AWG's Crawford Field Camp Scholarships
In conjunction with NAGT's Scholarships for Field Study, the Association of Women Geoscientists (AWG) sponsors two additional scholarships specifically for women studying in the geosciences.
The Crawford Field Camp Scholarship is named for Louisa (Weecha) Crawford.
In addition to the $750 to help offset field camp expenses, recipients of a Crawford Scholarship also receive a complimentary membership in the AWG. Interested students can apply for a Crawford Scholarship using the same application form as the regular NAGT Scholarships for Field Study.
About Maria Luisa "Weecha" Crawford
Maria Luisa (Weecha) Crawford attended Bryn Mawr College in Pennsylvania and took geology for her science requirement because it sounded interesting and different. She decided to major in geology in large part due to the interest that a professor and teaching assistant took in her and their encouragement to major in geology. She was having fun doing geology and decided to follow their advice. She particularly enjoyed mineralogy and did a senior project on some metamorphic rocks near the college. She liked being able to combine geology with chemistry. These factors resulted in her selecting a graduate school where she could study metamorphic petrology, which remains her primary specialty. After college she spent a year on a Fulbright Fellowship in Norway. She worked in a museum, helping with mineralogical studies, and took several geology courses at the University of Oslo. It was also a good respite after four years of college to have a year "off" to do something different before starting graduate school. Weecha chose to go to California for graduate school because she had spent her high school and college years on the East Coast. That was a good decision as geologists benefit from seeing different parts of the world. She was married while in graduate school to a fellow geologist. After earning their Ph.D. degrees they both got jobs on the faculty at Bryn Mawr College and remained there until they retired.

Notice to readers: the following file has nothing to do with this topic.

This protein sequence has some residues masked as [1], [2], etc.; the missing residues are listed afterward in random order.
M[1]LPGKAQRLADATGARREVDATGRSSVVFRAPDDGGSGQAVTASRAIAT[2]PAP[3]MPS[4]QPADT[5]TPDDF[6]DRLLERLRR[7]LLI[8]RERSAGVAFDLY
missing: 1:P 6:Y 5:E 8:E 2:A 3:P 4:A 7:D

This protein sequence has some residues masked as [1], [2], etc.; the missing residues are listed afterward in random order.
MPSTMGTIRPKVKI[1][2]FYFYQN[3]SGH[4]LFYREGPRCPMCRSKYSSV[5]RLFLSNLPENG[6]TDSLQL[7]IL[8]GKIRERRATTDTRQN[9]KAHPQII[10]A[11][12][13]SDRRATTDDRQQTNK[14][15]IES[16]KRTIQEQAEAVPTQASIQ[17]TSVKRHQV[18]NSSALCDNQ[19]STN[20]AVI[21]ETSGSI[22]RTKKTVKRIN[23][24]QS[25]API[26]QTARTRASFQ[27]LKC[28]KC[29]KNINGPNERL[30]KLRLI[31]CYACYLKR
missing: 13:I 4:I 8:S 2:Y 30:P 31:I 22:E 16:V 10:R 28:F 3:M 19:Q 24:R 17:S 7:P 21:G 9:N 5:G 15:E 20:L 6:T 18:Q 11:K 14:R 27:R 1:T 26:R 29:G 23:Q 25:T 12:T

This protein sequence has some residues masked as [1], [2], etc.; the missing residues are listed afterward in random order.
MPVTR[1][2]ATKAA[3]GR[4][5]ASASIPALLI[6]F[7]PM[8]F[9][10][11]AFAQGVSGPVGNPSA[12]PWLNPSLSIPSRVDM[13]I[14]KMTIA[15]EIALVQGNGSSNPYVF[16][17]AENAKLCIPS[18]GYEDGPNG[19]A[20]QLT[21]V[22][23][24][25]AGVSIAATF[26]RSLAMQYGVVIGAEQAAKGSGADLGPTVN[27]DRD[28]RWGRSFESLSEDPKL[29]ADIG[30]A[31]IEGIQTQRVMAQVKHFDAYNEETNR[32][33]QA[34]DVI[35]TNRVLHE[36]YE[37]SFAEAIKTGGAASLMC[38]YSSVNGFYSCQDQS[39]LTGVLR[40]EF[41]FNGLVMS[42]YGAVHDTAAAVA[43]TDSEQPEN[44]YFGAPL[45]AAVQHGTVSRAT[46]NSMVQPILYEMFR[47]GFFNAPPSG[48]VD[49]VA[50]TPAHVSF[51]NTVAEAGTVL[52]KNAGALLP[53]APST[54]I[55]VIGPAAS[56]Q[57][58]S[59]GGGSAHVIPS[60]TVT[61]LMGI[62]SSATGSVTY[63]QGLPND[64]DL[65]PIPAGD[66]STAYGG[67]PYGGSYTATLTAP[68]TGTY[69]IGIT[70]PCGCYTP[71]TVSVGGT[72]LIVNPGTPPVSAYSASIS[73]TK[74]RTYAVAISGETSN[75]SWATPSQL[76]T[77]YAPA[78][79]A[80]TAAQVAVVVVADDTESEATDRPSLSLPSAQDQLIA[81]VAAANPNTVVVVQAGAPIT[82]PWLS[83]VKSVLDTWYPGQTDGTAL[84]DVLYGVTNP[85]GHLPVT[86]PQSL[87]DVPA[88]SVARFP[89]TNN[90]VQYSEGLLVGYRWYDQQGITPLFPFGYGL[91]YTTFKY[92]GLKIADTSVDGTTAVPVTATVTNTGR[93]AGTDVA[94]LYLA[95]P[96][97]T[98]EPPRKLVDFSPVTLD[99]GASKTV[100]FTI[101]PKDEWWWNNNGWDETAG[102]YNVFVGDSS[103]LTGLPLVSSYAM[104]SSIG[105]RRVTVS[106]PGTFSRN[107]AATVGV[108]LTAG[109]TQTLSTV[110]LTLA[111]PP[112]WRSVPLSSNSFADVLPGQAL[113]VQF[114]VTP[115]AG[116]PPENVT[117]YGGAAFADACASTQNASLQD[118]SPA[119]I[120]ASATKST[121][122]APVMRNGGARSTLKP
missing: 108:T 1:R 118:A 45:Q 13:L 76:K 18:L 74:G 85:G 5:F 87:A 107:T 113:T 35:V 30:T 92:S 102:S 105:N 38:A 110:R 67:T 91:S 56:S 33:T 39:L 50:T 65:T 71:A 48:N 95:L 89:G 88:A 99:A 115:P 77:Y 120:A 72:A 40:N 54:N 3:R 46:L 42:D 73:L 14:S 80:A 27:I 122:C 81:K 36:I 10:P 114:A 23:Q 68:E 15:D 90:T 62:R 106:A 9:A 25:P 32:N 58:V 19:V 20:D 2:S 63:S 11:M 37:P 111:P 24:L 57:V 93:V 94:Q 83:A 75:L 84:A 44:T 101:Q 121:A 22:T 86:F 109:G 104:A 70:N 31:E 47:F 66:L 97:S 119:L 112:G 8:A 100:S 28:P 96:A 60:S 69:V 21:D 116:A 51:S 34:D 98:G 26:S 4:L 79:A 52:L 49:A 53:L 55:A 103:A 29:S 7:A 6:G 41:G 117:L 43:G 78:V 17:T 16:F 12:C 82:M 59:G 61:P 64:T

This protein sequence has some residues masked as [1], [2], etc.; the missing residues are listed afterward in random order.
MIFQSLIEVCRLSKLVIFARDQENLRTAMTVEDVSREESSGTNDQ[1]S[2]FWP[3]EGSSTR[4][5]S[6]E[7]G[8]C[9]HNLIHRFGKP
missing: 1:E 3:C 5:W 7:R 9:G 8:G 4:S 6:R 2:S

As a professor of geology she spent most of her time teaching and working with students. She also worked on research projects studying the origin of the mountain belt that lies along the west coast from northern Washington to Alaska. She found this research exciting and interesting because it involved going to a somewhat remote and very beautiful area and trying to discover what gave rise to the mountains that lie along the coast today. Many aspects of geology are much like solving a puzzle. For her, the first step is to go into the field and try to find the pieces of the puzzle, especially the important ones. It takes a variety of kinds of geological expertise to recognize and know how to use them all. A field project provides a chance to work with others to solve a common problem as well as an opportunity to learn a variety of different approaches. Field work is also a good way to get students involved in the excitement of discovering something new, which is what most science is about. After the field work she would bring samples back to the laboratory for more detailed study using tools that range from microscopes to equipment that can give very detailed chemical information.She has always found it best to aim for what she wanted, but to be ready to change course if necessary. Some people find out which way they are headed early in their lives, others don't hit the right thing until much later, even after college and years at work. In college, she found she really enjoyed geology. For her, the combination of science, outdoor adventure, the chance to travel, and the joy of working with others made a career of teaching geology a perfect choice.